Keith “Hope I Don’t Die Before I Get Old” Halperin

  • Kevin Wheeler

    Marie: Yes, there may be a short term excess number of highly talented people available, but they will be quickly snapped up and the supply following is small. IT is more about attitude than numbers: fewer people want to work for organizations that have consistently screwed them & others. Better to become a consultant or find some way to partner that does not involve giving up your freedom or limit your revenue streams.

    Deb: You are right on target – virtual and flexible work is highly attractive to Baby Boomers who may also be willing to work for less in exchange for the flexibility. IT has coped well and other professions need to adapt as well.

    Keith: I think you are mistaken about the Millennials. Pampered they may have been, but they are creative and smart and are making do with less without complaining. It’s Gen X that are squeezed by kids and work balance and declining opportunities. The Millennials are taking advantage of this recession to explore opportunities: to leverage the Internet, go global, and experiment (albeit at times with mom and dad’s cash)with new ways of working and living. I have a lot of hope for these folks!

  • Kevin Wheeler

    Interesting article in WSJ today relevant to the discussion above: http://tinyurl.com/y8qwxdt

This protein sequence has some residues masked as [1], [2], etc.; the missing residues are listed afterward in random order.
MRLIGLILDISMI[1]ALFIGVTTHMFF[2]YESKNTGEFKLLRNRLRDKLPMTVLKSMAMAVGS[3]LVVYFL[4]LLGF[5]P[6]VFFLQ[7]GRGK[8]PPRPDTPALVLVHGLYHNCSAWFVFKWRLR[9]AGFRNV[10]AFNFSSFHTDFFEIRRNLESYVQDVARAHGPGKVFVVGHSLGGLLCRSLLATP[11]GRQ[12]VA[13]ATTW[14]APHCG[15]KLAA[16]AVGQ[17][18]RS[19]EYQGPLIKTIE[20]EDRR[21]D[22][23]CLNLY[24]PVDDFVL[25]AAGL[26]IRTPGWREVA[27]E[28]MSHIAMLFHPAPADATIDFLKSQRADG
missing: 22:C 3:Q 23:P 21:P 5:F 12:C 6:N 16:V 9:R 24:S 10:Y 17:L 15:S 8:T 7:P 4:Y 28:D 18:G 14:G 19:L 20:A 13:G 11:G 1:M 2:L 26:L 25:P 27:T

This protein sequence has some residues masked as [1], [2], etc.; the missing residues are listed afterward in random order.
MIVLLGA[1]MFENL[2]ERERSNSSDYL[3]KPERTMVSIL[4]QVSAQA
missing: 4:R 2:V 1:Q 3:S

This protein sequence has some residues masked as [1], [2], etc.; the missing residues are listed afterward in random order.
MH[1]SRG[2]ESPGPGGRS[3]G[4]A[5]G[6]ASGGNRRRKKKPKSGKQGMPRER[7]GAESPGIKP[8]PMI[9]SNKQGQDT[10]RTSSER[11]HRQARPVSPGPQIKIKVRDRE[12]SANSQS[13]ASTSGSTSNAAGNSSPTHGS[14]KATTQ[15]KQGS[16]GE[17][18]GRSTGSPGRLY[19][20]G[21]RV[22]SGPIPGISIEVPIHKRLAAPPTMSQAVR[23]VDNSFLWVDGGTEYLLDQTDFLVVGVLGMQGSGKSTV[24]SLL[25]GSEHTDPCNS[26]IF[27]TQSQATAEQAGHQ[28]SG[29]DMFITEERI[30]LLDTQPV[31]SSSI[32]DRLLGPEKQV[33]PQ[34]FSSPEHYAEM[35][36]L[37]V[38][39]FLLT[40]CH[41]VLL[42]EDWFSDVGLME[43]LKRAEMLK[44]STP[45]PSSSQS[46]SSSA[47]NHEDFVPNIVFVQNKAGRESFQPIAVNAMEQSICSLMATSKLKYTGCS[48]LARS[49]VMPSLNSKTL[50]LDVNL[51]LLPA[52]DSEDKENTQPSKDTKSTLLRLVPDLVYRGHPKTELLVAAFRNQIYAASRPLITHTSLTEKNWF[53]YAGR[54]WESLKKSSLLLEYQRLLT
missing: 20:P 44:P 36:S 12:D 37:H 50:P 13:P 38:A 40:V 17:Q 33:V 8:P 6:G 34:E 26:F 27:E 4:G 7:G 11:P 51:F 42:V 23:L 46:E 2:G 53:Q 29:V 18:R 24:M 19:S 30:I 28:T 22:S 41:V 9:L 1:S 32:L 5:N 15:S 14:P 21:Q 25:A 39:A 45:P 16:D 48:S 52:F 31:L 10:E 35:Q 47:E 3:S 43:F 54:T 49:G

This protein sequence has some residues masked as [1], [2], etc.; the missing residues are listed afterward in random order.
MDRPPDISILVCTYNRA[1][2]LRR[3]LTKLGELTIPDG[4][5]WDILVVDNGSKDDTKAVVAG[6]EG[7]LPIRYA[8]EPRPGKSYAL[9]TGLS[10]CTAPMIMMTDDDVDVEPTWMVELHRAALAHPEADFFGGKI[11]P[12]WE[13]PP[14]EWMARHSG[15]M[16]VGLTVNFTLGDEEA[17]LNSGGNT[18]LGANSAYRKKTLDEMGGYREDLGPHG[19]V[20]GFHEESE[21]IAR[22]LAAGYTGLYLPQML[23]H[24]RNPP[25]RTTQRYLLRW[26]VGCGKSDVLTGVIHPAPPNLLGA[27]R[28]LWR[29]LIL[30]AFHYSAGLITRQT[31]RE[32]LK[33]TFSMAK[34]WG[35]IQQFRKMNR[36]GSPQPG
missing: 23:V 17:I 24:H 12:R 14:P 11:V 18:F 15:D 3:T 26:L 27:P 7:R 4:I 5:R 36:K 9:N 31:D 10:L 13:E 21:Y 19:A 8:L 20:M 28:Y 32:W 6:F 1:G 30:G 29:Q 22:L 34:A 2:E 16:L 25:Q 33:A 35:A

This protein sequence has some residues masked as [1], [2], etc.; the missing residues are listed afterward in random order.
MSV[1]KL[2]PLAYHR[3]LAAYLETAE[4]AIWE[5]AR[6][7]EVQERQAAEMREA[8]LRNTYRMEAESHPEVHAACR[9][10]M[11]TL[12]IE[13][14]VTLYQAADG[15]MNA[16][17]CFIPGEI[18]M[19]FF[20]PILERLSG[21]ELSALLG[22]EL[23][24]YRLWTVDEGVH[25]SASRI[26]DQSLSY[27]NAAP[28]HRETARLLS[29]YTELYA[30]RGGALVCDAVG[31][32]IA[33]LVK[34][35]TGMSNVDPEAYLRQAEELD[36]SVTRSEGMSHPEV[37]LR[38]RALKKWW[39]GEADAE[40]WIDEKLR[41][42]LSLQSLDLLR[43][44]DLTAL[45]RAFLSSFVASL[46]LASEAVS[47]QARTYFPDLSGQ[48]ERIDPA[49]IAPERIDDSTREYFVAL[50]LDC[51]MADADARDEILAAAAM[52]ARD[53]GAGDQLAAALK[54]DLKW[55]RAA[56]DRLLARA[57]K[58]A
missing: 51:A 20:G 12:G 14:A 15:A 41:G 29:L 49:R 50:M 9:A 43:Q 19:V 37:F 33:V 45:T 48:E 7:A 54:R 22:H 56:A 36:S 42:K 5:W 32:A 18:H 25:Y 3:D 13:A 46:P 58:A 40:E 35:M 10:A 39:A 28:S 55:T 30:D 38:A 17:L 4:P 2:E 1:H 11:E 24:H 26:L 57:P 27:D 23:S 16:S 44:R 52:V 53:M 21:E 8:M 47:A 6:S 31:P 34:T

• Keith Halperin

    Thanks, Kevin. Like you, I have hope for young people. I do not have much hope for the older people like the late-40ish Sr. Customer Support rep who worked hard, played by the rules, was very loyal to his major employer, and was laid off after 12 years when his job got offshored. There are millions of folks like him, who bought into the same idea that he did, and got shafted the same way he did, and will probably never equal their old standard of living. Some of you will say “this is a grand opportunity to be your own boss and make unlimited income determined only by your will to succeed!” Yep, and I have a nice International Orange bridge over here near me, just right for you to buy- no money down, no credit/income check… Meanwhile, “banksters” give themselves billions in bonuses and won’t loan to small businesses to help them expand.